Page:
30. 30. Redirection and Pipes <ul><li>Redirection </li></ul><ul><ul><li>Input redirection </li></ul></ul><ul><ul><ul><li>wc < file1 – Content of file 1 is given as input for wc command that counts the no of lines, words and characters in a file </li></ul></ul></ul><ul><ul><li>Output redirection </li></ul></ul><ul><ul><ul><li>cat file > newfile – Copies file’s content to newfile. Over writes the existing content </li></ul></ul></ul><ul><ul><ul><li>cat file >> newfile – Appends the new content to the existing content </li></ul></ul></ul><ul><li>Pipes </li></ul><ul><ul><li>Output of first command is input for the second and so on </li></ul></ul><ul><ul><li>who | wc –l – Number of lines in the output of who command will be displayed </li></ul></ul>
    31. 31. C Program in Linux <ul><li>Open a file with extension .c from the command prompt using vi editor </li></ul><ul><ul><li>vi hello.c </li></ul></ul><ul><li>Type the contents and save (Esc : wq!) </li></ul><ul><li>Compile the file </li></ul><ul><ul><li>gcc hello.c </li></ul></ul><ul><li>Run the executable </li></ul><ul><ul><li>./a.out </li></ul></ul><ul><li>Compile file with output option </li></ul><ul><ul><li>gcc –o hello hello.c </li></ul></ul><ul><li>Run the executable </li></ul><ul><ul><li>./hello </li></ul></ul>
    32. 32. Shell Scripting <ul><li>Shell scripting is the most useful and powerful feature in Linux </li></ul><ul><ul><li>Minimizes typing of repetitive command </li></ul></ul><ul><ul><li>Can schedule jobs to run in the system </li></ul></ul><ul><ul><li>Can initiate back up activities for system administration </li></ul></ul><ul><ul><li>Similar to batch files in DOS, but more powerful than Batch files </li></ul></ul>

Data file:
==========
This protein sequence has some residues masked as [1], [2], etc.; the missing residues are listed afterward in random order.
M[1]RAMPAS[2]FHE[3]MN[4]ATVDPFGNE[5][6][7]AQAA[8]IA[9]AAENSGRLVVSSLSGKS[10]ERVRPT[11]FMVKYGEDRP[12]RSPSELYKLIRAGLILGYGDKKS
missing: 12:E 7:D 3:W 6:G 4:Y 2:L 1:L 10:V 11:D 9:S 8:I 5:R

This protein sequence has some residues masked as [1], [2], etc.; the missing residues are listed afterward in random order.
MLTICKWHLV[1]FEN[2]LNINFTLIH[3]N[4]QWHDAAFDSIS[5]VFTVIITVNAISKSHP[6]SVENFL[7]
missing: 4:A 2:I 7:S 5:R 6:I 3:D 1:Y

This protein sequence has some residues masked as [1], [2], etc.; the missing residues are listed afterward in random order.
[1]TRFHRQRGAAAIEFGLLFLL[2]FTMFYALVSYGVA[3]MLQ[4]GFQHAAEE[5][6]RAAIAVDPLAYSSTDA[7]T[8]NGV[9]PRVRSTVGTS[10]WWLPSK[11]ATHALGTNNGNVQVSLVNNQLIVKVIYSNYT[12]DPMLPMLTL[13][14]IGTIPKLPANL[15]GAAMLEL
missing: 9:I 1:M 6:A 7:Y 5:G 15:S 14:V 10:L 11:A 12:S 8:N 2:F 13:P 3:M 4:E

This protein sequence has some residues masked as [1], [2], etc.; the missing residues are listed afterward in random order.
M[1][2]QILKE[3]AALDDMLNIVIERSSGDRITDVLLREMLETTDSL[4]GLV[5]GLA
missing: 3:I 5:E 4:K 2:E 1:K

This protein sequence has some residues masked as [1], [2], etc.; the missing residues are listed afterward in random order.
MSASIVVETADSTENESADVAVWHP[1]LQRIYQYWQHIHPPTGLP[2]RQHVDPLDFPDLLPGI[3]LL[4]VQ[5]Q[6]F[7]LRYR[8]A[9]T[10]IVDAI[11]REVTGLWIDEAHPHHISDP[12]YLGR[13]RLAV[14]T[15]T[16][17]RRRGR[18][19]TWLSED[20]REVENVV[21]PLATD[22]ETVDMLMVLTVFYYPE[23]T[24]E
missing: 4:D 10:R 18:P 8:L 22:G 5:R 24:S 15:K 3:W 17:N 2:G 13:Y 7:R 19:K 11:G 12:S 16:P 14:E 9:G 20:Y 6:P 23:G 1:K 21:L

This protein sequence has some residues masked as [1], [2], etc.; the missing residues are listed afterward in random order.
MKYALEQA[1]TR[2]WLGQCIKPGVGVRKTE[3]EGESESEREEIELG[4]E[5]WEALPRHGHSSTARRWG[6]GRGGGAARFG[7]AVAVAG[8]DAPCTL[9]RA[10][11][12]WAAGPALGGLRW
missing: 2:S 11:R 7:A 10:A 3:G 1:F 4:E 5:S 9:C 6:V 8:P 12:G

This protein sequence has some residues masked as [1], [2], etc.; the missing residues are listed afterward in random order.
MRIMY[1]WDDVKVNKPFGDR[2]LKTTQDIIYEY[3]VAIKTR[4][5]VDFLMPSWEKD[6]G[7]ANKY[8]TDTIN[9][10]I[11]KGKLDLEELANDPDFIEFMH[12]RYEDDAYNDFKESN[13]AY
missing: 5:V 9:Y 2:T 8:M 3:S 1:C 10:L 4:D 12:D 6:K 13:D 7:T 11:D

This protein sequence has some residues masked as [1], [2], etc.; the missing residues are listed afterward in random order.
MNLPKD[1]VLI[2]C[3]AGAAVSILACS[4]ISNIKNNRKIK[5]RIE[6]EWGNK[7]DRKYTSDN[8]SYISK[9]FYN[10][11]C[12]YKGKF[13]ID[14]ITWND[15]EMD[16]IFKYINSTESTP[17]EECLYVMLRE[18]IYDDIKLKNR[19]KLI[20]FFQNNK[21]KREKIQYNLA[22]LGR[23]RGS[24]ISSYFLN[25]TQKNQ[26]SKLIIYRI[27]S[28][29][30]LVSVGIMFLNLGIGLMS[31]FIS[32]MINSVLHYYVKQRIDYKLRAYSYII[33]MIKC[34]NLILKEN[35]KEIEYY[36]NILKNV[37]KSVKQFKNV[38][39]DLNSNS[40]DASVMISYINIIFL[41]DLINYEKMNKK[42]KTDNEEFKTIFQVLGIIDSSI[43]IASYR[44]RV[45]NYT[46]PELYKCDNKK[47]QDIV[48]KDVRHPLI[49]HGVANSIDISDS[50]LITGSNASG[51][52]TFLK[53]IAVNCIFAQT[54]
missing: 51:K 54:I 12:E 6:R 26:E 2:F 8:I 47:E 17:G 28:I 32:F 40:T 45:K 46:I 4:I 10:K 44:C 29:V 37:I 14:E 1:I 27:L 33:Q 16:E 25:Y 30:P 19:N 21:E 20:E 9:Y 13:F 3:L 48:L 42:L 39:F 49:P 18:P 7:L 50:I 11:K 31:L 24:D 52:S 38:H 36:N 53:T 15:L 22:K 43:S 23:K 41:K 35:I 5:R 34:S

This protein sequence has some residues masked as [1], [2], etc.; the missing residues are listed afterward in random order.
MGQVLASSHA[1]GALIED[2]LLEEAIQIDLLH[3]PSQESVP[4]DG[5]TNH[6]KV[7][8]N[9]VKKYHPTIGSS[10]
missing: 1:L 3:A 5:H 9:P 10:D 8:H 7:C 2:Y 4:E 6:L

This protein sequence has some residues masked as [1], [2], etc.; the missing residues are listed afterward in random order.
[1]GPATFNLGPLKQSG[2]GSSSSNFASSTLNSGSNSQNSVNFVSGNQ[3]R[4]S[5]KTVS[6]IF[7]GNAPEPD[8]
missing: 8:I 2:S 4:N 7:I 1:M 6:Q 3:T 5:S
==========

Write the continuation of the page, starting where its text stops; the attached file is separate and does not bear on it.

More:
33. 33. Working with shell script <ul><li>Open a file with extension .sh using vi editor </li></ul><ul><li>We can type any number of commands that we use to type at command prompt </li></ul><ul><li>Save the file </li></ul><ul><li>Execute the file </li></ul><ul><ul><li>sh </li></ul></ul><ul><ul><li>./ (if the file has execution permission) </li></ul></ul>
    34. 34. Shell Scripts <ul><li>To Print a line </li></ul><ul><ul><li>echo “Hello World” (Prints Hello World in the screen) </li></ul></ul><ul><li>To read a line </li></ul><ul><ul><li>read n (Stores the content entered by user in variable n </li></ul></ul><ul><li>To Comment a line </li></ul><ul><ul><li># This is a comment </li></ul></ul><ul><ul><li>Only single line comment is available. For multi line comment, we need to use # symbol in lines which we want to comment. </li></ul></ul>
    35. 35. Loops <ul><li>For loop </li></ul><ul><ul><li>for i in 1 2 3 4 5 //Loops 5 times </li></ul></ul><ul><ul><li>do </li></ul></ul><ul><ul><li>Body of the loop </li></ul></ul><ul><ul><li>done </li></ul></ul><ul><ul><li>for (( i=0; i<5; i++ )) </li></ul></ul><ul><ul><li>do </li></ul></ul><ul><ul><li>Body of the loop </li></ul></ul><ul><ul><li>done </li></ul></ul>
    36. 36. While Loop <ul><li>while [ condn ] </li></ul><ul><li>do </li></ul><ul><li>body of the loop </li></ul><ul><li>done </li></ul><ul><li>We need to ensure that the while loop condition is terminated in a finite way </li></ul>
    37. 37. Conditions <ul><li>We can have if, if else, if elif else and case statements (Nested if statements are also possible </li></ul><ul><ul><li>1. if [ condn ] </li></ul></ul><ul><ul><li>then </li></ul></ul><ul><ul><li>fi </li></ul></ul><ul><ul><li>2. if [ condn ] </li></ul></ul><ul><ul><li>then </li></ul></ul><ul><ul><li>else </li></ul></ul><ul><ul><li>fi </li></ul></ul><ul><ul><li>3. if [ condn ] </li></ul></ul><ul><ul><li>then </li></ul></ul><ul><ul><li>elif [ condn ] </li></ul></ul><ul><ul><li>then </li></ul></ul><ul><ul><li>else </li></ul></ul><ul><ul><li>fi </li></ul></ul>